Those who have tracked my KDE commits this year will have noticed that most of them went to KExtProcess, my pet Swiss Army Knife for anyone who writes code that calls external applications.
Due to several reasons I haven't been able to put a whole lot of time in it, so it took me almost 5 months to get from version 0.3 to 0.4, while the amount of man-hours actually put into it probably doesn't exceed 80 hours. But at long last it's there now, KExtProcess 0.4!
If you've never heard of KExtProcess before, I won't be surprised. The three previous versions were basically just my own internal milestones towards this version. KExtProcess 0.4 has been the target version where I wanted to give it more exposure, so if you are a developer and use any of the following technologies in your code, read on:
KExtProcess is a library for application developers. Although I do have two demo applications, KExtProcess is not an application; it's purely a library.
KExtProcess is named and modelled after KProcess, the KDE class for calling external applications.
Crossing the Border: Beyond KProcess
The really cool thing about KExtProcess is that it is called an Extended KProcess for a reason: it is not limited to the computer and the user account you're running your application with. That's right, it allows you to run processes as another user with almost the same API as KProcess!
With just a few lines of code you can easily run an application over SSH on your server, write to its input and read its output. Writing GUI applications for system administration is a lot easier. And it doesn't even require the user to have KDE installed on his or her server, even X is not required!
And since nobody is going to read on without a teaser image (and I need you, so you'll have to read on :) ), here's a screenshot of the demo application showing KExtProcess in action:
Crossing More Borders: Multiple Hops
Many administrators don't allow logging in as root over SSH directly, and many remote systems in larger companies require 'club-hopping' over multiple servers instead of allowing direct connections from workstation to end-node.
As I have been working on exactly such a setup on my previous job I know the related problems all too well: KIO-SFTP and KIO-Fish cannot be used for most remote administration if you can't login as root remotely. KExtProcess is explicitly designed to overcome this problem by allowing the application to chain multiple steps together and treat them as a single logical process.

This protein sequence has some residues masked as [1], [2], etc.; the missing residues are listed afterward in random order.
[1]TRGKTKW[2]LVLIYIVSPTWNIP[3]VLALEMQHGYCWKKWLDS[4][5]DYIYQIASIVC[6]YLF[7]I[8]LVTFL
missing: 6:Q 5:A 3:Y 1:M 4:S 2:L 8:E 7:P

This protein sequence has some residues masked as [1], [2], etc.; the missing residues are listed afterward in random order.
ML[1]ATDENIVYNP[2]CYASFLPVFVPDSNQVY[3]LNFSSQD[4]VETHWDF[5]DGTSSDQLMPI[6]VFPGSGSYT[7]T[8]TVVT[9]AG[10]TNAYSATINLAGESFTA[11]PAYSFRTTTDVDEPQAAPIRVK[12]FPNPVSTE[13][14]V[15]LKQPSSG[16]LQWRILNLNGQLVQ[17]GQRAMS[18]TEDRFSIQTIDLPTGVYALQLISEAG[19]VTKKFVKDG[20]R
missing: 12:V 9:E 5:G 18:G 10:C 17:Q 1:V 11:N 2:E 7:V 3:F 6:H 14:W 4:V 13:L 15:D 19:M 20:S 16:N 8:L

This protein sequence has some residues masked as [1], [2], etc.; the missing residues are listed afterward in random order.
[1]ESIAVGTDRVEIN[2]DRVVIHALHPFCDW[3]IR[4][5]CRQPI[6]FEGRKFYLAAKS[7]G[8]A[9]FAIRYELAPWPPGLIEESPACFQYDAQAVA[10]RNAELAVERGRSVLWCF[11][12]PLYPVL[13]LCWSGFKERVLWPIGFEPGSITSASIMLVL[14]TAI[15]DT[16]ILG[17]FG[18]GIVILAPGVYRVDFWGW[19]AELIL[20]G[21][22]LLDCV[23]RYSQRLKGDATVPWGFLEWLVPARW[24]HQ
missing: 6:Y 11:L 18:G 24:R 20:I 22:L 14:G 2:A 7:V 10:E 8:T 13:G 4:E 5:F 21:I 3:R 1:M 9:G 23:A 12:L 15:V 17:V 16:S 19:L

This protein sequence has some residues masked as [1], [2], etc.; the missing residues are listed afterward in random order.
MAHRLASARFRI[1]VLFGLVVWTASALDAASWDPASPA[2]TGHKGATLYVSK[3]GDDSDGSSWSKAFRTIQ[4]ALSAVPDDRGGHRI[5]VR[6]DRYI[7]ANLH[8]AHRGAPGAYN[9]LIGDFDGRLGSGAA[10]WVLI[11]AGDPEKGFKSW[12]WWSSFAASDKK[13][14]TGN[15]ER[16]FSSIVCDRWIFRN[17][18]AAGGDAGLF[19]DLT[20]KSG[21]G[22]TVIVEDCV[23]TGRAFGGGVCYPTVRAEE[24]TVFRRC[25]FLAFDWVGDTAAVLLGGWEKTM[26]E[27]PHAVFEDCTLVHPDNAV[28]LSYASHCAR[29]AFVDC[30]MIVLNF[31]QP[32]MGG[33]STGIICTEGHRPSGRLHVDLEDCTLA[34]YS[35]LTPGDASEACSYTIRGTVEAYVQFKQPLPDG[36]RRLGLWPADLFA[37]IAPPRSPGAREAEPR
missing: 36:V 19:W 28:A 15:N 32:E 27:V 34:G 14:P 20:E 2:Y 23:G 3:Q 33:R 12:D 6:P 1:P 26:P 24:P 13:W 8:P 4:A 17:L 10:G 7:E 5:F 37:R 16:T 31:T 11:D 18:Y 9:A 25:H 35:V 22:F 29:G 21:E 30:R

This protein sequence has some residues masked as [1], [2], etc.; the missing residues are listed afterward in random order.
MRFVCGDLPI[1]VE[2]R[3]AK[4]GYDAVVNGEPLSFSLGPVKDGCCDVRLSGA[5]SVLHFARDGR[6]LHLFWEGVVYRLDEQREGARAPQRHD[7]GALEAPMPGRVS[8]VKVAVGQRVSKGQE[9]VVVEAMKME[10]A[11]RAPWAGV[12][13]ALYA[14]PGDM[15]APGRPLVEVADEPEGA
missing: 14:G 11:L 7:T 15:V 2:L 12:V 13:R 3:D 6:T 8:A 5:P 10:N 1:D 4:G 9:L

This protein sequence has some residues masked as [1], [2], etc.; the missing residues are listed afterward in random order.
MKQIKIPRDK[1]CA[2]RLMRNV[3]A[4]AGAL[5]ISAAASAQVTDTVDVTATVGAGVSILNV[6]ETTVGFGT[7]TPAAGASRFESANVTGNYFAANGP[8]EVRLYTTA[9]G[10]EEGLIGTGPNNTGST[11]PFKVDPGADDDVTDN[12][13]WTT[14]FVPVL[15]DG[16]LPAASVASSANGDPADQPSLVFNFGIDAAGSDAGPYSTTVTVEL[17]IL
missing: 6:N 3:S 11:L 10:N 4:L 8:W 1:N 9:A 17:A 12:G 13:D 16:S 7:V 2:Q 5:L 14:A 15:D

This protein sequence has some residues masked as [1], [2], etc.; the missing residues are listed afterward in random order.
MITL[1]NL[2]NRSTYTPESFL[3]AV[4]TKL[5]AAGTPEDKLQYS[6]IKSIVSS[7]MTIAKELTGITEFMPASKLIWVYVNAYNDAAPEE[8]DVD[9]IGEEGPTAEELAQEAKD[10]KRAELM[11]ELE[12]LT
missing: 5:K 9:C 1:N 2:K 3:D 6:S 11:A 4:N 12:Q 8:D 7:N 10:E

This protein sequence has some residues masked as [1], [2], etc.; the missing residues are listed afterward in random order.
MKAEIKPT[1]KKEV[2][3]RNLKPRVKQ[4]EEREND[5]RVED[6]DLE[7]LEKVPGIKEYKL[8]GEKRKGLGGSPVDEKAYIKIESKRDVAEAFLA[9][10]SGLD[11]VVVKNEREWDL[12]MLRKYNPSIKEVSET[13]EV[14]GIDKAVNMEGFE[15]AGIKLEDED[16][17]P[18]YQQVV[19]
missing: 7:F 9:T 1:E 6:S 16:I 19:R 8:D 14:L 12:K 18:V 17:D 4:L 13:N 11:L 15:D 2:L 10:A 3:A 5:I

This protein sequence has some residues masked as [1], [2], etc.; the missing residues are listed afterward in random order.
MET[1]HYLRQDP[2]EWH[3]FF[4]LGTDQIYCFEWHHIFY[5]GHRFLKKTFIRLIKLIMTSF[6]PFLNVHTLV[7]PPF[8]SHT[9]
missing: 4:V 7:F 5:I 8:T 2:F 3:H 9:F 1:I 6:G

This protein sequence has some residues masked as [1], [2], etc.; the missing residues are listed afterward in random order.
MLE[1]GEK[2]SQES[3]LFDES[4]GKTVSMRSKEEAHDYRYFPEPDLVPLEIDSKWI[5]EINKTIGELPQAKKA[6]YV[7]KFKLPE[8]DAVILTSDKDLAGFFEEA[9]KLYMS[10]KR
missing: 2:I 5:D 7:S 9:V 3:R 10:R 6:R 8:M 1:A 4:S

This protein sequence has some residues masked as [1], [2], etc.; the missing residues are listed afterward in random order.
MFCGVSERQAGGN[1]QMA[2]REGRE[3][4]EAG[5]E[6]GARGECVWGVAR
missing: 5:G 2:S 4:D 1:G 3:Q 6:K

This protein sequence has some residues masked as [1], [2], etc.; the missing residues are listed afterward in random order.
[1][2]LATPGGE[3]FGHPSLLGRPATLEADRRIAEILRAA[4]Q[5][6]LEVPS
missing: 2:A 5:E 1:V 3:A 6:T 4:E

Crossing the Ultimate Border: Empowering the User
Compared to using KExtProcess for a direct SSH login to root@server it doesn't take a lot more code to login as user@server instead and have KExtProcess then use a second KExtProcess::SuProcess step to 'su' to root.
But, that wouldn't be very flexible, no?
Nope, and that's why KExtProcess sports Profiles, which hold all the steps needed before starting the process in a single entity. On top of that there's the profile editor that can be plugged from a GUI easily to have the user manage the profiles him- or herself.
Profiles are shared across KDE applications, so a profile that works for one application will work with all of them, maximizing the ease of use for the user.
GUI-wise the profile editor is not really finished yet. At aKademy I plan to sit down with Aaron and the rest of the usability gang to replace the dialog with something prettier. From a developer's point of view that doesn't make much of a difference as the API will not have to change much, if at all. In case you are interested in the current profile editor, here's a screenshot:
So Why do I Need You?
That's actually pretty simple: KExtProcess isn't of much value if nobody uses it. So I need developers who want to port their applications to it. I want feedback on the API, bug reports, applications using KExtProcess and ideally people who want to help out making KExtProcess kick even more ass in its next versions.
Be aware though, KExtProcess is not production-ready yet! It's ready for early-adopting developers now, but certainly not for end users on mission critical systems. The two most important known issues:
- If you enter passwords in a profile they will be stored in plaintext instead of inside KWallet. The obvious workaround is to not store passwords in the profile for now. Just leave the field empty and KExtProcess will prompt you for the password instead.
- Newline handling is flawed at best. SuProcess and SSHProcess need PTY support even if you don't enable it for the 'real' process on the final hop. Data that comes back through a PTY, however, uses CR/LF rather than just LF, and currently KExtProcess 'solves' this by treating the two as equivalent. Needless to say that this basically prohibits the use of KExtProcess on binary data for now.
This blog entry is getting way too long already, so I'll end it here. The upcoming days I'll post additional blog entries with the rest of what I wanted to tell and some more screenshots. For now, if you're the application developer of, say, KSystemLog, KPackage or anything else that uses su, SSH or could otherwise benefit from distributed process execution, take a look at the source code of the KExtProcess Tail Demo to see the ease of use. I'll post a better example later this week, so stay tuned for more cool KExtProcess news!